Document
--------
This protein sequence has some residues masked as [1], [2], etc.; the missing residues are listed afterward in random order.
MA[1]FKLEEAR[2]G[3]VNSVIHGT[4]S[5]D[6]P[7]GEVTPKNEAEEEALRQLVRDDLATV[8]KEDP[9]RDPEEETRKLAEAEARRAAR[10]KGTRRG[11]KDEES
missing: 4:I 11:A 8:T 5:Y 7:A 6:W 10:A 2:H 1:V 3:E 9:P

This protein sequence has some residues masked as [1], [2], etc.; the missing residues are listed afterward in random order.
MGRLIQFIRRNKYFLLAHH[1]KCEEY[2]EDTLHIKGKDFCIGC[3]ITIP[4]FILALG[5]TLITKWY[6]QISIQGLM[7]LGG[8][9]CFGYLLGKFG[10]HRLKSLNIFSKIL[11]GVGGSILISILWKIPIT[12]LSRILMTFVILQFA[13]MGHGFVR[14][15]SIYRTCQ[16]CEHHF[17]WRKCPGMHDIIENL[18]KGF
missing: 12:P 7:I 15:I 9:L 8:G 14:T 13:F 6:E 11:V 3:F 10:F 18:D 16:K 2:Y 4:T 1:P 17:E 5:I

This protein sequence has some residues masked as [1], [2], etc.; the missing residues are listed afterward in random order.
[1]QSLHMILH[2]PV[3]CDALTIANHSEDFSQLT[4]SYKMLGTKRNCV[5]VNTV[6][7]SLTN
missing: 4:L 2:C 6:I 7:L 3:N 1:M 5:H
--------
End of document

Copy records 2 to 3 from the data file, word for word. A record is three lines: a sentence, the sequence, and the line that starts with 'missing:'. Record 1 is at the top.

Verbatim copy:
This protein sequence has some residues masked as [1], [2], etc.; the missing residues are listed afterward in random order.
MGRLIQFIRRNKYFLLAHH[1]KCEEY[2]EDTLHIKGKDFCIGC[3]ITIP[4]FILALG[5]TLITKWY[6]QISIQGLM[7]LGG[8][9]CFGYLLGKFG[10]HRLKSLNIFSKIL[11]GVGGSILISILWKIPIT[12]LSRILMTFVILQFA[13]MGHGFVR[14][15]SIYRTCQ[16]CEHHF[17]WRKCPGMHDIIENL[18]KGF
missing: 12:P 7:I 15:I 9:L 8:G 14:T 13:F 6:E 11:V 3:F 10:F 18:D 16:K 2:Y 4:T 1:P 17:E 5:I

This protein sequence has some residues masked as [1], [2], etc.; the missing residues are listed afterward in random order.
[1]QSLHMILH[2]PV[3]CDALTIANHSEDFSQLT[4]SYKMLGTKRNCV[5]VNTV[6][7]SLTN
missing: 4:L 2:C 6:I 7:L 3:N 1:M 5:H